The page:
QuestionWhat are the factors on which the Bank bases its assessment of prices?
The Background section of the Outlook for Economic Activity and Prices (Outlook Report) provides a detailed explanation of the Bank's assessments of economic activity and its outlook. Referring to the Outlook Report, the following describes the factors on which the Bank bases such assessments.
"II. The Current Situation of Prices and Their Outlook" in the Background section of the report assesses developments in prices and their outlook based on various price statistics. Price statistics/indices show the overall value of goods or services, and act as a "mirror" or a "thermometer" that measures the conditions of the economy. This is because, in general, each good/service has its own price that reflects the supply-demand balance of that good/service. At the same time, changes in prices significantly affect economic activity.
It must be noted, however, that there are many prices set for each good/service, depending, for example, on whether it is traded among firms or between firms and individuals. For instance, the consumer price index (CPI) measures movements in prices of goods and services purchased by households. The corporate goods price index (CGPI) measures the price developments of goods traded in the corporate sector, and the services producer price index (SPPI) measures movements in prices of service products traded in the corporate sector. In addition to these indices, the Bank pays attention to various developments, including those in international and domestic commodity prices (for example, of crude oil, nonferrous metals, and agriculture, forestry and fishery products traded in the markets) and makes a comprehensive analysis of price movements in Japan.
The Bank set the "price stability target" at 2 percent in terms of the year-on-year rate of change in the CPI in January 2013, and has made a commitment to achieving this target at the earliest possible time. Therefore, the Bank pays particular attention to developments in the CPI. It must be noted, however, that the CPI is affected by various factors in the short term, and in the conduct of monetary policy, it is vital for the Bank to remove temporary disturbances and capture the underlying trend of inflation. Given this, the Bank pays particular attention to developments in the CPI for all items less fresh food and the CPI for all items less fresh food and energy, both of which are released by the Statistics Bureau of the Ministry of Internal Affairs and Communications. In addition, the Bank compiles various indicators, such as the diffusion index of increasing/decreasing items, trimmed mean, mode, and weighted median -- which are released every month in the Research Data series "Measures of Underlying Inflation" -- and makes use of them in analyzing the underlying trend of consumer prices.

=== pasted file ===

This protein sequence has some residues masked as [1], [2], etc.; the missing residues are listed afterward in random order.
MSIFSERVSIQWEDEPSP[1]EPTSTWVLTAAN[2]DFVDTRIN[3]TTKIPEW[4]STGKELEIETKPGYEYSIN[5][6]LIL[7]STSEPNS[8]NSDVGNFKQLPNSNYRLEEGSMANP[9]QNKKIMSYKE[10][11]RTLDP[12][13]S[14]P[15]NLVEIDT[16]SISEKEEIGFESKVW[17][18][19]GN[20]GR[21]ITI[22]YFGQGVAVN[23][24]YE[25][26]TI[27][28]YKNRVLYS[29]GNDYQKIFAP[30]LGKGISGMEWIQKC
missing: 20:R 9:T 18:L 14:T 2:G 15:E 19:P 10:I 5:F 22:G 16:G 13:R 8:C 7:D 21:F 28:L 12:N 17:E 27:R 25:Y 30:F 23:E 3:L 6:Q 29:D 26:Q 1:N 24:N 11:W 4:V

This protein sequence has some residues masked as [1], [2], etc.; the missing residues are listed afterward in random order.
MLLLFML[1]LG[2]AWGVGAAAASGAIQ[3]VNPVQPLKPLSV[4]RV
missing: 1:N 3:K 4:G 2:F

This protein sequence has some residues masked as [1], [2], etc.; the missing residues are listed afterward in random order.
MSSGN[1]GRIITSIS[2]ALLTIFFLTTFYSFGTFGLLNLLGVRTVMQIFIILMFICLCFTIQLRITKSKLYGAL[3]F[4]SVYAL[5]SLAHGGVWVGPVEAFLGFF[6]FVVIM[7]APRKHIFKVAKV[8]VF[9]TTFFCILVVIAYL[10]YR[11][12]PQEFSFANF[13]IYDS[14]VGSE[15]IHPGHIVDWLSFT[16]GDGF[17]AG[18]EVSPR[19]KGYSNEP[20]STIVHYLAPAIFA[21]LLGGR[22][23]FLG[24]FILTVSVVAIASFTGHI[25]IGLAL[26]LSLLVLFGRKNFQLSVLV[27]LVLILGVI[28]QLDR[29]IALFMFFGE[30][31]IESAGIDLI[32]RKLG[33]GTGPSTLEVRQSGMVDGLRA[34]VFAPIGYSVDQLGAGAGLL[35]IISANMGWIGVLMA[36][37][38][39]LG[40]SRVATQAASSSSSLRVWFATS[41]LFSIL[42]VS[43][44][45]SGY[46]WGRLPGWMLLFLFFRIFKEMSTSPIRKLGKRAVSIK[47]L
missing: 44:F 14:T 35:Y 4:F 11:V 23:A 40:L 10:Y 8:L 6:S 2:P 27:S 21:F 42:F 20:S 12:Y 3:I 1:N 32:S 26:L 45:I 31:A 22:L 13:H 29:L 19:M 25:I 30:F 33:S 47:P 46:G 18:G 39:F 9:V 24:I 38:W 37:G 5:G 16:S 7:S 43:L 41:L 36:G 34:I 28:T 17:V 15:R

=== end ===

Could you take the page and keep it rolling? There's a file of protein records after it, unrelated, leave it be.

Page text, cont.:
When it is better to exclude direct effects of changes in the consumption tax rate on prices, the Bank conducts its analysis on a basis that excludes such effects (for details, see Explanation and Related Materials of "Measures of Underlying Inflation" ).
In assessing the outlook for prices, the output gap is one of the important indicators. The output gap represents the balance between the growth in potential supply -- as determined by capital stock and the labor force (for details, see the Research Data series "Output Gap and Potential Growth Rate") -- and final demand. Developments in inflation expectations -- that is, people's outlook for prices, or their perception of future price developments -- are another important factor. It is also necessary to pay due consideration to how prices are affected by factors such as changes in foreign exchange rates and international commodity prices, developments in wages, and changes in the price-setting behavior of firms.